There’s a storm brewing for the next Norris City Council meeting on Dec. 14, as the two newest members of the council – who also were the top vote-getters in the Nov. 3 election – seek to be chosen as mayor and vice-mayor.
William “Will” Grinder, who came in first place with 654 votes, and Jill Holland, who polled second with 646 votes, say they expect the five-member council to follow “tradition” and choose them for mayor and vice-mayor, respectively.
But two other winners in the election – incumbent councilmembers William “Bill” Grieve and Loretta Ann Painter – said late last week that they plan to vote to keep current Mayor Chris Mitchell in that position. Mitchell came in third with 625 votes, Grieve was fourth with 604, and Painter was fifth with 561.
If Grieve and Painter vote to keep Mitchell as mayor, his own vote would be the tie-breaker in a 2-2 deadlock, either giving himself another two-year term as mayor, or choosing to pass the post on to Grinder, who will be serving his first term on the council.
Mitchell has been mayor during all 12 years he has served on the council, and always had received the highest number of votes.
During the Nov. 9 City Council meeting, the members discussed the selection process and heard from several citizens who suggested the council follow tradition and choose the top two vote-getters.
But Painter said during the meeting that she intended to break with tradition and choose who she feels would be “most qualified” for the positions. She followed that up with similar comments to The Courier News.
“I tried to be as clear as I could be,” Painter said of her comments during the meeting. “I think [Chris] is the most-qualified person.”
So far, though, Mitchell has not said for whom he would vote. He has said he would reserve his decision until the December council meeting, when the new members will be seated, and the mayor and vice-mayor positions filled.
In an email Monday, Mitchell said: “Citizens may be focused too much on who is mayor and not enough about the development of a strong City Council team and goals for the next two years.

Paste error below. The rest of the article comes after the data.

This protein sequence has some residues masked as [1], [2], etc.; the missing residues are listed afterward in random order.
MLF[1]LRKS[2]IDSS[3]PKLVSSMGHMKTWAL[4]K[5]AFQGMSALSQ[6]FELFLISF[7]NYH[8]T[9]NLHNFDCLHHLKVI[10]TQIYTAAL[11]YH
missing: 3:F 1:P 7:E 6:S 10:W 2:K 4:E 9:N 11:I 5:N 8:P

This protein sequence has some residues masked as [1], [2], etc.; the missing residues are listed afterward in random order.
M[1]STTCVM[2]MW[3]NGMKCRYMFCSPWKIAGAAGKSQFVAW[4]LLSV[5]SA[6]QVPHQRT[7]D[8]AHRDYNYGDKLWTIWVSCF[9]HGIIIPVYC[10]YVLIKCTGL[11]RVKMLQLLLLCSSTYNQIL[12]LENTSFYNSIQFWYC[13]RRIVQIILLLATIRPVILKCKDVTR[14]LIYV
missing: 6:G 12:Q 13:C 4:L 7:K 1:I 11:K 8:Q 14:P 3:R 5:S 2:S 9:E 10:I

“My goal is to help bring the City Council together as a team, no matter what formal role I play (mayor or councilperson). We each have one vote and can provide leadership from whichever role we play.
“How can this be accomplished? I think the key in developing a strong city council team is to have honest and transparent communication in an attempt to build trust between council and citizens.
‘Conflicts of interest’
“At our upcoming meeting, I plan to openly talk about perceived conflicts of interest, goals we each have for the next two years, and skills we bring to the team, all with the end goal of better understanding how each councilperson can contribute to the team,” Mitchell concluded.
Leaving the council Dec. 14 will be Larry Beeman, who chose not to run again, and Ron Hill, who came in last among the six vying for the five council seats. Hill received 551 votes.
With Grinder outpolling Mitchell by just 29 votes, and Holland receiving just 21 votes more than the mayor, neither of the newcomers can claim a clear “mandate” to serve as mayor or vice-mayor, Grieve and Painter suggested.
But in an emailed statement Monday, Grinder said he would expect tradition to be followed.